As of this writing, moderate Republican Rick Snyder appears to be the winner of his party’s nomination for Michigan governor. How, in this Tea Party dominated year, did a moderate win? Apparently it takes a perfect storm.
First, he had no less than four opponents–three of them serious–all vying with each other to claim the mantle of the only Real True ConservativeTM. This means they can split the votes of the conservatives, while Snyder takes the lion’s share of the moderate votes.
Second, the state of Michigan has an open primary. Instead of receiving a ballot for the party with which you’re registered, you receive a ballot that has each party listed in its own column, (only two in my precinct–not even a Libertarian listed, to my surprise), and and you can choose either column to vote in (but not both). This allows independents to vote for you, which could not happen in a closed primary state.
Third, have a Democratic race featuring one candidate who is strongly pro-life and opposed to stem-cell research (in a state where the voters approved a stem cell research measure–predominantly through Democratic votes–just two years ago, and one candidate who has been called “the angriest mayor in America.” This presumably persuades most independents–like me–to choose the Republican column on the ballot rather than the Democratic one.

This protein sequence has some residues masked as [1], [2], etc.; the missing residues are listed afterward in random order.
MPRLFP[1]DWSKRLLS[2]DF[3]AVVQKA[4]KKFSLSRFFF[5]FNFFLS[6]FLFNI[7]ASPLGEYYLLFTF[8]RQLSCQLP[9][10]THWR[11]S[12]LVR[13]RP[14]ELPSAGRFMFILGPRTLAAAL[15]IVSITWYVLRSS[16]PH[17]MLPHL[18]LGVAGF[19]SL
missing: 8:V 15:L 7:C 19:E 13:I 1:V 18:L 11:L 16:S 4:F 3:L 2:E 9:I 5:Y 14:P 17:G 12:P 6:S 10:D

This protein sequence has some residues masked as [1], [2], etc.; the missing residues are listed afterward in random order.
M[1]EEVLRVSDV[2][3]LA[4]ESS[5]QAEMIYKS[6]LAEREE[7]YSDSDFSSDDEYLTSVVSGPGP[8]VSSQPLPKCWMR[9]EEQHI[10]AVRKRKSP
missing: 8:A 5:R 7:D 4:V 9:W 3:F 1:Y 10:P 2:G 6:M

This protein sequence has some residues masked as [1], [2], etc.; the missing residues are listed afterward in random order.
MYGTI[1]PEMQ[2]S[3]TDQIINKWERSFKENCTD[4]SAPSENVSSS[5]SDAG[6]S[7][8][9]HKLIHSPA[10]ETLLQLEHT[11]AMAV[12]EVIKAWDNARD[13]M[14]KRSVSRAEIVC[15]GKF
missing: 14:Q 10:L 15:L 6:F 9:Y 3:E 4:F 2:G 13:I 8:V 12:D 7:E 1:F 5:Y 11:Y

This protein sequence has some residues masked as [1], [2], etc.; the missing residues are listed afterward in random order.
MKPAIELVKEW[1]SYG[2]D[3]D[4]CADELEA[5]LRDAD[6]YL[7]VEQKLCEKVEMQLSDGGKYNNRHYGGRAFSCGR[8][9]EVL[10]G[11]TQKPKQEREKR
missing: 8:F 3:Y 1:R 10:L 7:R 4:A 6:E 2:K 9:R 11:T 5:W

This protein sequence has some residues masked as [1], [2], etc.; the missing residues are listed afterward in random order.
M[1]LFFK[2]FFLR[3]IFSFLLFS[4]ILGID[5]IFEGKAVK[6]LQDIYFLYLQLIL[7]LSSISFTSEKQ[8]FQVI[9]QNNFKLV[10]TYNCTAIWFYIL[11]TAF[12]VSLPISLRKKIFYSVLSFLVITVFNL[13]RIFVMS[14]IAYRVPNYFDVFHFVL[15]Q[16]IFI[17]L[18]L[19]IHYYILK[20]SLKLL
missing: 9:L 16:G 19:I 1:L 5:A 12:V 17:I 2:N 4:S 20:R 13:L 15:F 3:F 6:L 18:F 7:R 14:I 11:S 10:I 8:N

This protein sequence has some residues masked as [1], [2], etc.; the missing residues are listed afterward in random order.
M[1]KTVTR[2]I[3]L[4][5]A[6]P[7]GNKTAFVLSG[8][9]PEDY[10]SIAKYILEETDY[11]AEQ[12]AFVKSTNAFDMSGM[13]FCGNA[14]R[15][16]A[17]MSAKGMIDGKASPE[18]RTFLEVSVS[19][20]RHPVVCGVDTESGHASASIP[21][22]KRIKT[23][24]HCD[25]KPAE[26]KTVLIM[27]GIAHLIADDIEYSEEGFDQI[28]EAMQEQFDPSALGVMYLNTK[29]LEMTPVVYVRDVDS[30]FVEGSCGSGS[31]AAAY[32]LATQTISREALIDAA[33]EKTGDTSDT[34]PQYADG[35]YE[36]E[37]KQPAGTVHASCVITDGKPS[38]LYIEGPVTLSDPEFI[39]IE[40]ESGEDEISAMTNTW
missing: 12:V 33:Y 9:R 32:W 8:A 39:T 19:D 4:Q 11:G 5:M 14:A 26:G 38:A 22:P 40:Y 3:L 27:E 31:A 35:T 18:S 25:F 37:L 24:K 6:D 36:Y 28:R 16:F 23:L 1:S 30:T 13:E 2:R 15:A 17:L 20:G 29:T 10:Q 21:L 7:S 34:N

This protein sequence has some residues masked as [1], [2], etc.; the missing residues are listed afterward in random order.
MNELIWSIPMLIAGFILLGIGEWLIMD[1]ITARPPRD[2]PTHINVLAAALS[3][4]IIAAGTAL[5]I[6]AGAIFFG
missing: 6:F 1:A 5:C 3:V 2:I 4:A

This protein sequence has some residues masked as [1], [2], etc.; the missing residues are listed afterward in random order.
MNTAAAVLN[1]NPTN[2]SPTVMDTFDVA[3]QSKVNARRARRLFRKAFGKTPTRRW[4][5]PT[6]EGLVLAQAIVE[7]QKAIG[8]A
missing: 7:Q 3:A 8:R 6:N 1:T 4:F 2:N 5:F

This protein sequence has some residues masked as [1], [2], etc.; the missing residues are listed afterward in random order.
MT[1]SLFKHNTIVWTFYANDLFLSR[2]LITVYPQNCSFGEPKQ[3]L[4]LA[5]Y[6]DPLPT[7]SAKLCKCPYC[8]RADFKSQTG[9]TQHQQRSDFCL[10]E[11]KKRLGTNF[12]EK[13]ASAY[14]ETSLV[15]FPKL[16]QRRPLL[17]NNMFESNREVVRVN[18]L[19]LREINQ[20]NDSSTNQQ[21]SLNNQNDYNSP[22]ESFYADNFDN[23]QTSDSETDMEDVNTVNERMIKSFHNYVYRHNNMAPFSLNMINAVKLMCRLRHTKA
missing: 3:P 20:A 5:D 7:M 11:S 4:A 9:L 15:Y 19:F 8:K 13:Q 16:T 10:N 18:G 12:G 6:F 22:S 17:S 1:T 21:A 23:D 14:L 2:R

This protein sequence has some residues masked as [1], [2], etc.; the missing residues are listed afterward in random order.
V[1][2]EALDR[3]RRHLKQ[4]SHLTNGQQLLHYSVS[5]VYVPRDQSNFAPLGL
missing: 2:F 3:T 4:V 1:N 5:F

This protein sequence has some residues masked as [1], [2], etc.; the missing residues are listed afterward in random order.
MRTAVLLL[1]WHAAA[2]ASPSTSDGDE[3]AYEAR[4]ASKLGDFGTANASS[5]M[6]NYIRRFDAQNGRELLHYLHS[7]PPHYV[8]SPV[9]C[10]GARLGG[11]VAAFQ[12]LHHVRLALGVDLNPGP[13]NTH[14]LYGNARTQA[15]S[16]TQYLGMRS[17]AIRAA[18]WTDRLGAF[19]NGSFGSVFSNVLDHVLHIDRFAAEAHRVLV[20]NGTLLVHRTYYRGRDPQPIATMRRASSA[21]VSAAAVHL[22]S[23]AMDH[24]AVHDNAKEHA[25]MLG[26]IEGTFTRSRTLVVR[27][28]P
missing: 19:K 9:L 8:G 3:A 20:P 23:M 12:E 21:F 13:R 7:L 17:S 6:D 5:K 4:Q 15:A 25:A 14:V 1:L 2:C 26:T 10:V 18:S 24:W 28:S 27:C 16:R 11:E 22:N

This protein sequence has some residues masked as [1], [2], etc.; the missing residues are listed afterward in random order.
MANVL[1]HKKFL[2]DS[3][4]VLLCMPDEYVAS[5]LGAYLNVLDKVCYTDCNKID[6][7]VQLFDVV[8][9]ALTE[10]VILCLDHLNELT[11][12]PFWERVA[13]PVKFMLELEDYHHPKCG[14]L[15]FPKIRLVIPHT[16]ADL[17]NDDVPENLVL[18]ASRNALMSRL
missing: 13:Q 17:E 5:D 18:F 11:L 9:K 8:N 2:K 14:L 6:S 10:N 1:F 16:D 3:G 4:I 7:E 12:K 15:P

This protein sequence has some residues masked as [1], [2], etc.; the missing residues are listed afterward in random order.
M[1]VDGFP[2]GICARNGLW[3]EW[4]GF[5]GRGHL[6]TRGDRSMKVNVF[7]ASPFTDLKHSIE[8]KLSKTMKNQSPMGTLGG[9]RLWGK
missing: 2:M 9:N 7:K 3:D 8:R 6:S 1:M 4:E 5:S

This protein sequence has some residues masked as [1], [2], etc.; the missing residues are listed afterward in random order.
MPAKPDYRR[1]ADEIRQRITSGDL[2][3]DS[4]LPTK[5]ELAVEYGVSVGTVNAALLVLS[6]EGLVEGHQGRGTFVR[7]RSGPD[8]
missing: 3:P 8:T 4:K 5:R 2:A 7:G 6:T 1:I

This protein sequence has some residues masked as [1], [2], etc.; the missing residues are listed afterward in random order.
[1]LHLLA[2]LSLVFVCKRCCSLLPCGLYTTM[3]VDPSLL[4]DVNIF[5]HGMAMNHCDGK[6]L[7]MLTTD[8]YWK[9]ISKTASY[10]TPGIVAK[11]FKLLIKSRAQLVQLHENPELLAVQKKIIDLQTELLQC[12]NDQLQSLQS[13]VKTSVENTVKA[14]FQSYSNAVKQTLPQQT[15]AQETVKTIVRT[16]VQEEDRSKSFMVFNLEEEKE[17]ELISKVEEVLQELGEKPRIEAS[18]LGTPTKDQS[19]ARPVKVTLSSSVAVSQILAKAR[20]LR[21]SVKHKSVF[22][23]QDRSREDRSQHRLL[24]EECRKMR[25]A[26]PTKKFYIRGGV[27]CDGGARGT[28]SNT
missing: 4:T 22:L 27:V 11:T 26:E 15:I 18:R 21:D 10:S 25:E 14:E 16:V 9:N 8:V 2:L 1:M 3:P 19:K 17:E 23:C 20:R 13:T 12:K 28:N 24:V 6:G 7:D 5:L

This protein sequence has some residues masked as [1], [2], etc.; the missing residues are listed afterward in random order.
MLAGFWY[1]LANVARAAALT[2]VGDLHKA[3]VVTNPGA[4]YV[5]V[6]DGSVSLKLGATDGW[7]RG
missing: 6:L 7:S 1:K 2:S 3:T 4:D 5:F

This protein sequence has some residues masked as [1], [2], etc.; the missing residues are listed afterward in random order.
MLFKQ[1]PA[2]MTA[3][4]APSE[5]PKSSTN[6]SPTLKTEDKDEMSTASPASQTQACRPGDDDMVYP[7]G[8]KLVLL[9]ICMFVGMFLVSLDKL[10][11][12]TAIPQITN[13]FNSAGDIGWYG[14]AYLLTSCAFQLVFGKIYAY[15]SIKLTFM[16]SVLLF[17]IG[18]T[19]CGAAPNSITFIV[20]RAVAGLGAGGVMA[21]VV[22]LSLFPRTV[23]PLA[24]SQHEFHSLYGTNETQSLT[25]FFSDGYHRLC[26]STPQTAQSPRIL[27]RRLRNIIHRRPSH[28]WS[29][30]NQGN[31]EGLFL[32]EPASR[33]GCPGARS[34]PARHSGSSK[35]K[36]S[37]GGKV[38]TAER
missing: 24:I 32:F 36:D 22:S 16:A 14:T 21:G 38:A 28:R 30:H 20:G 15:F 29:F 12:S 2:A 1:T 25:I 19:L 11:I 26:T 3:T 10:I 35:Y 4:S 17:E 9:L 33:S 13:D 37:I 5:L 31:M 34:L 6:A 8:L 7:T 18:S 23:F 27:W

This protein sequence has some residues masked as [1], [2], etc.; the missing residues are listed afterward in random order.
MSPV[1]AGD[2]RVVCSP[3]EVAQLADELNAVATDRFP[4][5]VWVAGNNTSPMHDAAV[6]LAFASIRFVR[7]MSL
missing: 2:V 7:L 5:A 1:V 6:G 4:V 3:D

Fourth, have one of those Democrats (the angry one) apparently running away with the election, so that at least some Democrats feel comfortable ignoring that race and choosing to vote for their least-objectionable Republican.*
Snyder’s win by no means portends a rejection of Tea Party politics. The three serious conservative Republican candidates collectively received 62% of the vote to Snyder’s 37%. But if Snyder wins in November, against the very partisanly liberal Virg Bernero,** Michigan might have at least a brief return to its salad days of moderate Republican governors George Romney and Bill Milliken. I think that would be good for the state, whatever the RTCsTM might think.
*Or some, like one Democratic-leaning independent I personally know, simply didn’t like either Democratic candidate. With 64% of the precincts reporting, almost 380,000 more votes had been cast in the Republican than the Democratic primary. I don’t have enough data to know if that’s primarily from crossing-over, a lower Democratic turnout (possible, given that Dems have little reason to be enthusiastic this year, but the importance of the gubernatorial race makes me somewhat dubious), or a combination of both of those.
**Who has a B.A. in Political Science from my College, but earned long before I arrived there. I have met Bernero twice, both times briefly. I am 100% confident he wouldn’t remember or recognize me.